His home page includes this photograph:
There seemed to be many interesting articles & essays on his site and despite the fact that Mr. Bergman is currently in Uganda, his reply to my request for permission to republish some of his posts came through promptly:
Greetings from Uganda! I’m here working in the Uganda Wildlife Education Center, back shortly. Yes, you may certainly republish my materials. I’ll be very interested to follow the process.
You can count on me picking out some of Professor Bergman’s writings to share with you soon.
This reaching to others, friends and strangers, is a wonderful aspect of present times.
In salute of Sir David Attenborough.
Yesterday, a wonderful number of readers ‘Liked’ my set of photographs on the theme of being a wildlife photographer. Thus it was providential, when deliberating on what to write for today’s post, to see that George Monbiot had published an article covering his recent interview with Sir David.
Before republishing that interview, let’s take a look at the man; Sir David that is!
Wikipedia has a comprehensive and fulsome description of him, that opens, thus:
He is best known for writing and presenting the nine Life series, in conjunction with the BBC Natural History Unit, which collectively form a comprehensive survey of animal and plant life on the planet. He is also a former senior manager at the BBC, having served as controller of BBC Two and director of programming for BBC Television in the 1960s and 1970s. He is the only person to have won BAFTAs for programmes in each of black and white, colour, HD, and 3D.
Attenborough is widely considered a national treasure in Britain, although he himself does not like the term. In 2002 he was named among the 100 Greatest Britons following a UK-wide vote. He is the younger brother of director, producer and actor Richard Attenborough.
Then I want you to view this short video:
Published on May 2, 2014
From across YouTube, Twitter and Facebook, we’ve taken your comments during #AttenboroughWeek and made this video as a thank you to everyone who got involved. Click on the annotations to see each of the clips in full.
Now on to the George Monbiot interview, republished here with Mr. Monbiot’s kind and generous permission.
If you need a reminder of how beautiful our planet is (and I’m sure the majority of LfD readers don’t require that reminder) then go back and watch David Attenborough’s video and voice-over to the song What a Wonderful World. This short but very compelling video shows why the planet is so worth protecting. Enjoy!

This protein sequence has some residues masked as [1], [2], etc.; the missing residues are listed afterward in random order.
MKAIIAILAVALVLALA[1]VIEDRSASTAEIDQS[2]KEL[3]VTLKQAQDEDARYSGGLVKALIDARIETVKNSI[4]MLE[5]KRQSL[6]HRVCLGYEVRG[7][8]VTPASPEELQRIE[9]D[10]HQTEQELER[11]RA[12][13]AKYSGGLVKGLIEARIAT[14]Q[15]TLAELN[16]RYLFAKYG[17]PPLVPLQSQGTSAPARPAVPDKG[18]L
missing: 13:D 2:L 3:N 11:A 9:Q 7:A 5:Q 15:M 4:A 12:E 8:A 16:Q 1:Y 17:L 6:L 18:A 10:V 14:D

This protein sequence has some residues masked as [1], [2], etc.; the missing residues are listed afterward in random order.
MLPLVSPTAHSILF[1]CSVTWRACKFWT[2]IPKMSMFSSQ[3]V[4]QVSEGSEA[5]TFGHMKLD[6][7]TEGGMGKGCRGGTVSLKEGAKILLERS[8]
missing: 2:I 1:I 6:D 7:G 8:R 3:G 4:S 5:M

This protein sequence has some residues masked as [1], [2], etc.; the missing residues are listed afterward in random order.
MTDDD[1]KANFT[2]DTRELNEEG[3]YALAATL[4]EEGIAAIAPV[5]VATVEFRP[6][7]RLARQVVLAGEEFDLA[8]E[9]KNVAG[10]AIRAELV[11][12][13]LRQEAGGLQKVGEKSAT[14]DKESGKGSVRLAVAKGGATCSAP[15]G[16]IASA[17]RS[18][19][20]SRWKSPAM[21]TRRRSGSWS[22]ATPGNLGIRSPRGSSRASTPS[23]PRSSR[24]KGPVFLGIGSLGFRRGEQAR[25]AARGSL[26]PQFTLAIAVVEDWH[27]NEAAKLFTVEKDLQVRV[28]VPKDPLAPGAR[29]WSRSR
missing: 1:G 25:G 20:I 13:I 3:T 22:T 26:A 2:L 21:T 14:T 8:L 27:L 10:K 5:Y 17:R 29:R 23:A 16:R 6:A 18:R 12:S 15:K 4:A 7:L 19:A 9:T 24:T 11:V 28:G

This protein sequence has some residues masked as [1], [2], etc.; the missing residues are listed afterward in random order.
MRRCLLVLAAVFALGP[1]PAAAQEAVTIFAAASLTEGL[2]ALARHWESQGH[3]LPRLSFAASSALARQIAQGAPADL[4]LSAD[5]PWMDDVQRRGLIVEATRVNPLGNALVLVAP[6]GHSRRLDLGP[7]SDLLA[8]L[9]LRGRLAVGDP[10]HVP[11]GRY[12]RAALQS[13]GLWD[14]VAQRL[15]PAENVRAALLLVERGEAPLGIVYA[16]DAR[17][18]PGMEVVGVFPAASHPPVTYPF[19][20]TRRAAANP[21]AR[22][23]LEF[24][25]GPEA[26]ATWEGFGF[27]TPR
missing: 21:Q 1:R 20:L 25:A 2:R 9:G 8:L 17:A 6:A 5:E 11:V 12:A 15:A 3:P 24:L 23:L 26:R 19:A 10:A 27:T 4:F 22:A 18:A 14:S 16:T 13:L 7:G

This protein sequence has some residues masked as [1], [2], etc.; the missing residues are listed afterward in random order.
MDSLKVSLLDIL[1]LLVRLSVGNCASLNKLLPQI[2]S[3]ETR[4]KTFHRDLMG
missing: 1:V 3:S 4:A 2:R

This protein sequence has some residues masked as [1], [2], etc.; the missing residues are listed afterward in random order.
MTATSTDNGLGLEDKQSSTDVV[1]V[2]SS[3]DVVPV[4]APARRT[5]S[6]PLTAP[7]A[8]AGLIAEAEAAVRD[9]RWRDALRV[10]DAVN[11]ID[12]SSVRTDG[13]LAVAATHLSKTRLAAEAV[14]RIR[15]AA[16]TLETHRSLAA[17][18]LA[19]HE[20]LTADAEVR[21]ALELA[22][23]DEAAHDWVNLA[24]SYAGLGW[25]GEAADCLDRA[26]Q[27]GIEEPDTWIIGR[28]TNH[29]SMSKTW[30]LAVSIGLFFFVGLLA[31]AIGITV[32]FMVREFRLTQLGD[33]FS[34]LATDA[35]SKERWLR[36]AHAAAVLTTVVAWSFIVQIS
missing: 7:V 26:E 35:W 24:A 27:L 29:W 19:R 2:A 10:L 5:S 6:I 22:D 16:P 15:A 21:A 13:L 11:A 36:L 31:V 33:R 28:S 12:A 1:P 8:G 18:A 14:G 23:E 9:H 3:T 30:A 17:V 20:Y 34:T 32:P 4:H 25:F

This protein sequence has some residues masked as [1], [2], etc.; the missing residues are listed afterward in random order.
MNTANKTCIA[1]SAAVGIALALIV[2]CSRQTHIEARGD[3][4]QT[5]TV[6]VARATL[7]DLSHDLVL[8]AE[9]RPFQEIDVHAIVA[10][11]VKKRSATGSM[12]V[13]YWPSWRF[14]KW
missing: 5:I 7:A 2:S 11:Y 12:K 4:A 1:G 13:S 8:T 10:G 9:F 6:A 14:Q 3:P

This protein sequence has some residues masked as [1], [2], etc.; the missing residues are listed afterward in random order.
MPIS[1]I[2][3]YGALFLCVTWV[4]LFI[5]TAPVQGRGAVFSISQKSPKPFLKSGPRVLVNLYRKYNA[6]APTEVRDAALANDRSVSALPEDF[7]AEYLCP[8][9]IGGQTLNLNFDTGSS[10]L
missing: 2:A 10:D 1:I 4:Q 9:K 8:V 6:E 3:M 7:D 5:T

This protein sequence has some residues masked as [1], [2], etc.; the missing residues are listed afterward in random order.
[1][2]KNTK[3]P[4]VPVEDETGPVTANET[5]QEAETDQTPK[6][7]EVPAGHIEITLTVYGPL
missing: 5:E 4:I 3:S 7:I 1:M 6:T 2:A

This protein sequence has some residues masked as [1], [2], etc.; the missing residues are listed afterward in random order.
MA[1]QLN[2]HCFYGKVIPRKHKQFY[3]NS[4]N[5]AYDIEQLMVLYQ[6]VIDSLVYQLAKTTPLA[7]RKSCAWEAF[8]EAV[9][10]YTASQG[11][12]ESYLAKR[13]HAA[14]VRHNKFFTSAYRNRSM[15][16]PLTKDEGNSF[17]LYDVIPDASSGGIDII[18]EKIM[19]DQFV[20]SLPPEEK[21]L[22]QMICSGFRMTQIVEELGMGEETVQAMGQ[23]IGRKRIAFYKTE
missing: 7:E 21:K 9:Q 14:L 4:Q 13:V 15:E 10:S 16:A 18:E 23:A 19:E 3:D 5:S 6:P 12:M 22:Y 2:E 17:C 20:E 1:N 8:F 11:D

So make a diary note to celebrate Sir David’s 90th birthday on May 8th.
Why Being a Wildlife Photographer Is the Best Job in the World
These photographs were originally sent to me by Marg from Tasmania and they are just wonderful. Upon querying with Marg where they originally came from she found the source on a blog site called deMilked. That site explained:
You have to really love animals to go into nature photography. After all, it requires more patience to catch some deer in your lens than to photograph a mountain. Mountains don’t run away! Some animals don’t run either. In fact, some of them are really curious and come closer to check out the photographer. Quis custodiet ipsos custodes? Apparently, foxes and squirrels.
So here is the first batch of these gorgeous photographs.
More to share with you over the next two Sundays.
Two very moving examples of the loving wisdom of our dogs.
First, another gem from Chris Snuggs.
not my photo, and I can’t remember where I found it …
See the original here on Chris’s blogsite.
Then the second is a video that was brought to my attention thanks to Neil in South Devon. As Neil so rightly said, “Leaving aside the captions it’s quite moving….”. (And, trust me, believers and non-believers alike, you are going to weep from start to finish, just as Jean and I did!)
In a world where so much is so utterly screwed up it is the most blissful miracle that we have our dogs!
As our dear dogs speak it.
You will recall that last Friday I featured an item under the title of Private First Class Lingo. The item had been brought to my attention by Constance Frankland.
Well here’s another really special story that Constance came across on a website called Arditor and I wanted to share it with you.
Although dogs don’t speak our language, they are constantly trying to tell us that they love us and always showing love through their actions. Unfortunately, many shrug their shoulders or get annoyed over their dogs’ love gestures.